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Mac 101: Using your Windows keyboard

Robert Palmer

If you switch frequently between a Mac and a PC, chances are you have to deal with a Windows keyboard from time to time. Thankfully, this can be easy with third-party utilities, or even features already built in to Mac OS X.

For most switchers, the hardest part about learning to use a new Mac is dealing with your muscle memory. For example, if you're really used to typing Control + C to copy something, Command + C means using your thumb instead of your pinky to perform the operation.

In System Preferences, you can click Keyboard and Mouse to change how your modifier keys (that is, Control, Command, Option and Caps Lock) work. Click the Keyboard tab, and then click the Modifier Keys button at the bottom of the window. You can map the Control key to the Command key (and vice versa, if you prefer) to help ease you in to Mac key commands.

(Not that we condone such activity, but this makes for an easy April Fool's day prank, too.)

If you need more control (for accessibility reasons, for example), you can use a free utility like DoubleCommand or KeyRemap4MacBook. With DoubleCommand, you can remap keys to the number pad, and make use of multiple-key combos, like shift-backspace for forward delete.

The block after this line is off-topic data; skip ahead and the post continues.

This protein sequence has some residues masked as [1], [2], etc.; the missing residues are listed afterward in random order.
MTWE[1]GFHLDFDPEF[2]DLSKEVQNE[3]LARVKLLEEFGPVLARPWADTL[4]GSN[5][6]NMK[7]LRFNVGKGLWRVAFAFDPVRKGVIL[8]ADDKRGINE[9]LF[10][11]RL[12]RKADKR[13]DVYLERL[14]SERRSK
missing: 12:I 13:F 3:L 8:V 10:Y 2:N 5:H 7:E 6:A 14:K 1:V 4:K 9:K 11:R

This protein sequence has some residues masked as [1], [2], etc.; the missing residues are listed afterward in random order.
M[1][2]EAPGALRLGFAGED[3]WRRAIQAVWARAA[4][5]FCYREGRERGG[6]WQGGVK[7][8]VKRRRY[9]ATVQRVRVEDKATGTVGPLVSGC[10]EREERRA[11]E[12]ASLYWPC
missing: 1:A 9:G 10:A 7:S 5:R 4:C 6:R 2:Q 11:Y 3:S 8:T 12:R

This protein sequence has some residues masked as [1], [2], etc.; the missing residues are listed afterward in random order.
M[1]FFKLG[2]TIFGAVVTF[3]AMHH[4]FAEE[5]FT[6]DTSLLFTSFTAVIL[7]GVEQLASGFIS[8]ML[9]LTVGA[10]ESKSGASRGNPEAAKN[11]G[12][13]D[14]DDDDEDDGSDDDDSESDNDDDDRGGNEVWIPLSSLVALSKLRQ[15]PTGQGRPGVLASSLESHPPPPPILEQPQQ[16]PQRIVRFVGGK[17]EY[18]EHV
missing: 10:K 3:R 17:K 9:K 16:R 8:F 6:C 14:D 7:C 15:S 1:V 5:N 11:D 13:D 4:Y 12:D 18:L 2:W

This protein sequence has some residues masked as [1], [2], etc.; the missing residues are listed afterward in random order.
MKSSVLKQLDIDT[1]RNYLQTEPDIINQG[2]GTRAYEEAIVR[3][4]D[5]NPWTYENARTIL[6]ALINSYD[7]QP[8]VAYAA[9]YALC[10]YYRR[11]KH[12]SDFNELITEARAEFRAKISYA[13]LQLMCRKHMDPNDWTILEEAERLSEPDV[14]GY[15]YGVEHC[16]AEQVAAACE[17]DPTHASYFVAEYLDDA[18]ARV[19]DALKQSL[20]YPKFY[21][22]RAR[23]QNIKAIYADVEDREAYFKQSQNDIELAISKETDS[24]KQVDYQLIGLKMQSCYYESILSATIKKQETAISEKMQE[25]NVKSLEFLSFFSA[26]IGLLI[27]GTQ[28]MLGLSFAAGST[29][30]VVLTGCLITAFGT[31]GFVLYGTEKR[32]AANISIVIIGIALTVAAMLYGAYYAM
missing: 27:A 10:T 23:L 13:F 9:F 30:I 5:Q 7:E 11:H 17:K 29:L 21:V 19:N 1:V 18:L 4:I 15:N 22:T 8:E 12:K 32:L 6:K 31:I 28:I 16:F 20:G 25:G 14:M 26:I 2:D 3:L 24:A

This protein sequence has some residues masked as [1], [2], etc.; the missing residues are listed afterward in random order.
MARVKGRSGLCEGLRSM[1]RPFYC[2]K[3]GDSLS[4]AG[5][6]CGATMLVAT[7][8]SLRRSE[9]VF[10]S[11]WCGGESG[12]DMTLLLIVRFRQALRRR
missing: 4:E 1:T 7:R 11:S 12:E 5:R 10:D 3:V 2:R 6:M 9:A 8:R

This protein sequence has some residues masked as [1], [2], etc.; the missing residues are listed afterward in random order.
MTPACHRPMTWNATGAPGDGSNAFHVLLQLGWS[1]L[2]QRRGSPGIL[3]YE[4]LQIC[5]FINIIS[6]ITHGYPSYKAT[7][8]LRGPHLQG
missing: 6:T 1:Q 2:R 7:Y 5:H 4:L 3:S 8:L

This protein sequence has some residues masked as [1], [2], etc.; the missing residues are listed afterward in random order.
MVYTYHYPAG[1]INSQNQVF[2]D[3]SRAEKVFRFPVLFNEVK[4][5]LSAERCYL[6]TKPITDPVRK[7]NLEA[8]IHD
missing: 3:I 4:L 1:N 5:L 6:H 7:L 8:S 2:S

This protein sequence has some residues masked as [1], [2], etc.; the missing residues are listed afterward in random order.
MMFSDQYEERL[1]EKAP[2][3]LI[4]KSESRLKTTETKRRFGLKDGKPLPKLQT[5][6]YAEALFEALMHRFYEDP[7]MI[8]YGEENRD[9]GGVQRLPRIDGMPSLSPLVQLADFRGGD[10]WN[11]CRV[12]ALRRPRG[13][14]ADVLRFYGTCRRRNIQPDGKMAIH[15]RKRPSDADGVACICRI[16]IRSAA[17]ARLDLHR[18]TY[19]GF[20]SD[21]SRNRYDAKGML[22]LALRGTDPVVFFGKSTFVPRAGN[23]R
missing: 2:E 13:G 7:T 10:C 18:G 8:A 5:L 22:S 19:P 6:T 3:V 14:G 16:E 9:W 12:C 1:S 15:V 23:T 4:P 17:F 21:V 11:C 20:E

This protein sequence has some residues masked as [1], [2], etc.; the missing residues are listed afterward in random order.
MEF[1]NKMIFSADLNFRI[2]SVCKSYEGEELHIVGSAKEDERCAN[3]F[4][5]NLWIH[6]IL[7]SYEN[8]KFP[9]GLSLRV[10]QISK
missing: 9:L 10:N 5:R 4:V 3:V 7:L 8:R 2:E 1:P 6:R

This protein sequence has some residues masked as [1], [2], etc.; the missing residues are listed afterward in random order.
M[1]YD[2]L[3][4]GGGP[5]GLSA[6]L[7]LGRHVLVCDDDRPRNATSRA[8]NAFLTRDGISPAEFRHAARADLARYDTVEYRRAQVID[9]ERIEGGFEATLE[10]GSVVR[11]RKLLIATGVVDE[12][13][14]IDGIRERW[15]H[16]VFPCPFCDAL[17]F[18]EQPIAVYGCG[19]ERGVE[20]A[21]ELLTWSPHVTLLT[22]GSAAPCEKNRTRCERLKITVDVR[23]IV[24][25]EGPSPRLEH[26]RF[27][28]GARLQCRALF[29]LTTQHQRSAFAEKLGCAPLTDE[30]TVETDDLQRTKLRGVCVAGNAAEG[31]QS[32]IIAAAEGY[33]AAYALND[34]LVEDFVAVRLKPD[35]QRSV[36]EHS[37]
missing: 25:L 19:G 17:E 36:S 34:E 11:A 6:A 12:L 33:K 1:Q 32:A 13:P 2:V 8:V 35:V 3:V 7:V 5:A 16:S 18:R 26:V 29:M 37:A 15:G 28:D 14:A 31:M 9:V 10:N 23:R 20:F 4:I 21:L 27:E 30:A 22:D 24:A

KeyRemap4MacBook lets you specify which keys are remapped to other keys, rather than selecting from a predetermined list. Some remappings aren't possible (due to the way Mac OS X works), but this is an even more flexible alternative to DoubleCommand.

Also -- don't use DoubleCommand and KeyRemap4MacBook at the same time, as they use the same methods for taking over your keyboard. Dogs and cats living together: mass hysteria.

If you're looking for keyboard macros -- that is, executing a series of keypresses by typing just one key -- products like QuicKeys, Keyboard Maestro, and iKey are for you. Windows-centric applications like Parallels, VMWare or Microsoft's Remote Desktop Connection tool all offer built-in command key mappers to ease the challenge of bi-OS living.

Now if only I could get a keyboard for my feet, I could be twice as productive.

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